“The limited scope of the copyright holder’s statutory monopoly, like the limited copyright duration required by the Constitution, reflects a balance of competing claims upon the public interest: Creative work is to be encouraged and rewarded, but private motivation must ultimately serve the cause of promoting broad public availability of literature, music, and the other arts.” Omega’s attempt to expand the scope of its statutory monopoly by misusing its copyright in the Globe Design upset this balance. The watchmaker’s anti-competitive acts promoted neither the broad public availability of the arts nor the public welfare. Instead, they eliminated price competition in the retail market for Omega watches and deprived consumers of the opportunity to purchase discounted gray market Omega watches from Costco. Omega misused its copyright by engraving the Globe Design on the underside of its watches, and attempting to use copyright law to eliminate intrabrand competition from Costco in the retail watch market.

Link to the rest at The Washington Post

Here’s a link to the court’s opinion

PG predicts the first sale doctrine is going to be litigated with respect to resale of ebooks at some point.

Ebooks are, of course, routinely licensed, not sold and the Digital Millennium Copyright Act comes into play because, at their root, ebooks are (pretty simple) computer code.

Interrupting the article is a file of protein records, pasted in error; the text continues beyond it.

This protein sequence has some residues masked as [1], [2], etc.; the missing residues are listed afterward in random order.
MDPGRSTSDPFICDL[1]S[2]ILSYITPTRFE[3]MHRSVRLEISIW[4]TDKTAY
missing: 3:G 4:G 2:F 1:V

Moreover, if the publisher of a printed book purported to license, not sell the book to someone who acquired the book, that would be easy for the court to strike down.

If you want to read more about copyright misuse, here’s a link to a good introduction.

Authors Guild Gives Up Trying To Sue Libraries For Digitally Scanning Book Collection

12 January 2015

From TechDirt:

Back in June we wrote about how the Second Circuit appeals court totally demolished the Authors Guild’s arguments against a bunch of university libraries for scanning their book collections digitally, in order to enable better searching of the contents. The lawsuit was against Hathitrust, an organization set up to manage the book scanning program for a group of university libraries. In 2012, a district court said that what the libraries/Hathitrust were doing was obviously fair use and the appeals court re-enforced that strongly. The Authors Guild is basically giving up in this case, saying that should the libraries change their practices, it may want to revisit the issue. But for now, it’s giving up the case while “reserving” its position.

This is hardly a surprise. However, while it’s given up on the Hathitrust case, the case against Google for basically the same thing is still ongoing. And, yes, it’s so far lost there as well.

Link to the rest at TechDirt